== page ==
The list could go on of ridiculous judgment calls by the EPA. Earlier this year EPA officials met with film director James Cameron along with scientists and other experts to discuss the oil spill. James Cameron was invited because of his expertise on underwater filming and remote vehicle technologies after his filming of “Titanic.” The EPA described the meeting as “part of the federal government’s ongoing efforts to hear from stakeholders, scientists and experts from academia, government and the private sector as we continue to respond to the BP oil spill.”
Unless the EPA plans to make a movie of the oil spill, Hollywood should not be consulted. There are many legitimate experts who could have and should have been called upon to assist in the handling of this disaster.
The incompetence and radical environmentalism by the EPA continues outside the Gulf oil spill. The EPA wants to use its endangerment findings, obtained earlier this year, to regulate carbon dioxide — its own version of cap-and-trade. This is a complete breach of power by the EPA according to the language in the Clean Air Act.
As reported by the American Spectator, the EPA changed the way the Clean Air Act applies to carbon dioxide. “The plain language of the Clean Air Act would apply the regulations to anyone who emits more than 250 tons of CO2 in a year. That means fast food franchises, apartment buildings, and hospitals would be subject to regulations aimed at clamping down on pollution from large industrial facilities. Even the EPA recognized the absurdity of this result. It took it upon itself to rewrite the law, saying that what the Clean Air Act meant in this case was 25,000 tons, not 250, and issued what it called a ‘tailoring rule’ to this effect. This represents a significant assault on the principle of separation of powers.”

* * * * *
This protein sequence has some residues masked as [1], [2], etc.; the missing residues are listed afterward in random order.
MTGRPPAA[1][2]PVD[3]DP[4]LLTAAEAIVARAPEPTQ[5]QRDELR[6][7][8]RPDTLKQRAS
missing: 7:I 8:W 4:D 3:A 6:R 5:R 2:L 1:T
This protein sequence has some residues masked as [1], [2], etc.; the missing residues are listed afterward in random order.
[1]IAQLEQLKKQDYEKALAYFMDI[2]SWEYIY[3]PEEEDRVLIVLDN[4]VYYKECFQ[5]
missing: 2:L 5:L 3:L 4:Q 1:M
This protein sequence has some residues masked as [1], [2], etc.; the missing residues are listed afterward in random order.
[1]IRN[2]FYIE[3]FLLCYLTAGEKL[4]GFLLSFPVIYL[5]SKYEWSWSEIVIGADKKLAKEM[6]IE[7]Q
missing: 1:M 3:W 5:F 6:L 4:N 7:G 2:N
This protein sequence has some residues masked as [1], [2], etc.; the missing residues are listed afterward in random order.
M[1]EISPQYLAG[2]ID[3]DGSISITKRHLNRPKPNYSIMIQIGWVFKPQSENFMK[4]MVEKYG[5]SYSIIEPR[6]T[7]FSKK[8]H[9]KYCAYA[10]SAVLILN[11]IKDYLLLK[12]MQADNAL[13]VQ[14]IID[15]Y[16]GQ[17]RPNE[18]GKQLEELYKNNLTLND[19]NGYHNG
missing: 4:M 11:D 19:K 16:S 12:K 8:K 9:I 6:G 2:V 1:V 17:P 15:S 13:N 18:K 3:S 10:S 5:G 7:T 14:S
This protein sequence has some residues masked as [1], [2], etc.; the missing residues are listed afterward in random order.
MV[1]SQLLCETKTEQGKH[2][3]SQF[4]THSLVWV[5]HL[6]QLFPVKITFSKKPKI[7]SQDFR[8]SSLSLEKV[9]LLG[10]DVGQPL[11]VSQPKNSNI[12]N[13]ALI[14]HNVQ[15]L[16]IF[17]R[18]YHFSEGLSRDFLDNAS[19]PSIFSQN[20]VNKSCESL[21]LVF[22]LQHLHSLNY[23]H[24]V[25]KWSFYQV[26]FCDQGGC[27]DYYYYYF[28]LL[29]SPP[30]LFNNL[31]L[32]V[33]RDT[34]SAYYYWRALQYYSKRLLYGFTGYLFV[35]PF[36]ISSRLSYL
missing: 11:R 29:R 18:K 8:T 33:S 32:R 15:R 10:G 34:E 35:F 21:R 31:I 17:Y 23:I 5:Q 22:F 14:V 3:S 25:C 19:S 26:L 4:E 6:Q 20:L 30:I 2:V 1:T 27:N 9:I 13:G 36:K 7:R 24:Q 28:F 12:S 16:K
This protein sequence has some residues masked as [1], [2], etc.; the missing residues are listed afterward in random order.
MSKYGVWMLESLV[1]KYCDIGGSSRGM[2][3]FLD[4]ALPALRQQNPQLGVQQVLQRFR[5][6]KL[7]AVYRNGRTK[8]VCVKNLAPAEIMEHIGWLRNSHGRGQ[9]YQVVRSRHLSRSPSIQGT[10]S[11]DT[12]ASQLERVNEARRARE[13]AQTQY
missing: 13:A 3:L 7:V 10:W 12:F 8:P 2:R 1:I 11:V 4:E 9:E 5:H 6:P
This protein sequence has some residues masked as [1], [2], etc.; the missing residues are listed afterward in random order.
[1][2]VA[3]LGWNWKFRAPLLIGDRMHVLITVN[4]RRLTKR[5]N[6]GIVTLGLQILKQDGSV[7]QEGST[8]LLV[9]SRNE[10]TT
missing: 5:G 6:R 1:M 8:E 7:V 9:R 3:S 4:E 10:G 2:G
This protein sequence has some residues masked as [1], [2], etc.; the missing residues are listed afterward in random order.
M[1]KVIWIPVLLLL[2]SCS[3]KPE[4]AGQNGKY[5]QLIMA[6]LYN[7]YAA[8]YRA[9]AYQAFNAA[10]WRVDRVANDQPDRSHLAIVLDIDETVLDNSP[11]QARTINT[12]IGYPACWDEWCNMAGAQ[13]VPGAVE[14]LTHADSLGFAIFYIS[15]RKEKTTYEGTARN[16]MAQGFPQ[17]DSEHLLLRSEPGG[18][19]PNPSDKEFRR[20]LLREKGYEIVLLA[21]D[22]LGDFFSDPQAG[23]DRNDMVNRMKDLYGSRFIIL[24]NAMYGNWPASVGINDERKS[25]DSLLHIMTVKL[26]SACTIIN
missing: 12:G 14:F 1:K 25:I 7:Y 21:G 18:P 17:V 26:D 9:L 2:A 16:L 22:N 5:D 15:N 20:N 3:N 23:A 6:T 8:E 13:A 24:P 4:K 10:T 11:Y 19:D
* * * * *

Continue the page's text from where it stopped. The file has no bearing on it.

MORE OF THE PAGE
ALG President Bill Wilson couldn’t agree more. “This is not necessarily an environmental, energy or even a tax issue — it’s a constitutional separation of powers issue,” he says. “Even if a senator believes in the highly controversial dogma that carbon dioxide and other greenhouse gases are harmful, he or she should be gravely concerned at the blatant power grab the EPA has engaged in to declare that those gases are covered under the Clean Air Act.”
With the Senate voting 53 to 47, approving of the EPA’s findings, the agency will continue to work with the Administration to build the framework for cap-and-trade regulation, which will surely implement new and harmful taxes on American businesses.
While the EPA continues to feed its insatiable appetite for power and new regulations, it is killing American jobs in the process. From its neglect in the cleanup efforts of the oil spill devastating the fishing industry in New Orleans, to its fight for a six-month moratorium to be placed on drilling in the Gulf, people are now without jobs and can no longer provide for their families.
Don’t be fooled by EPA Administrator Lisa Jackson’s comments this past Earth Day when she stated, “Despite the overheated rhetoric we often hear today about runaway environmental regulations killing jobs, our history is one of healthier families, cleaner communities — and, yes, job-creating innovation and a stronger America.”
Based on EPA’s actions and inactions of recent time, Jackson is certainly not talking about the America of today.
Rebekah Rast is a contributing editor to ALG News Bureau.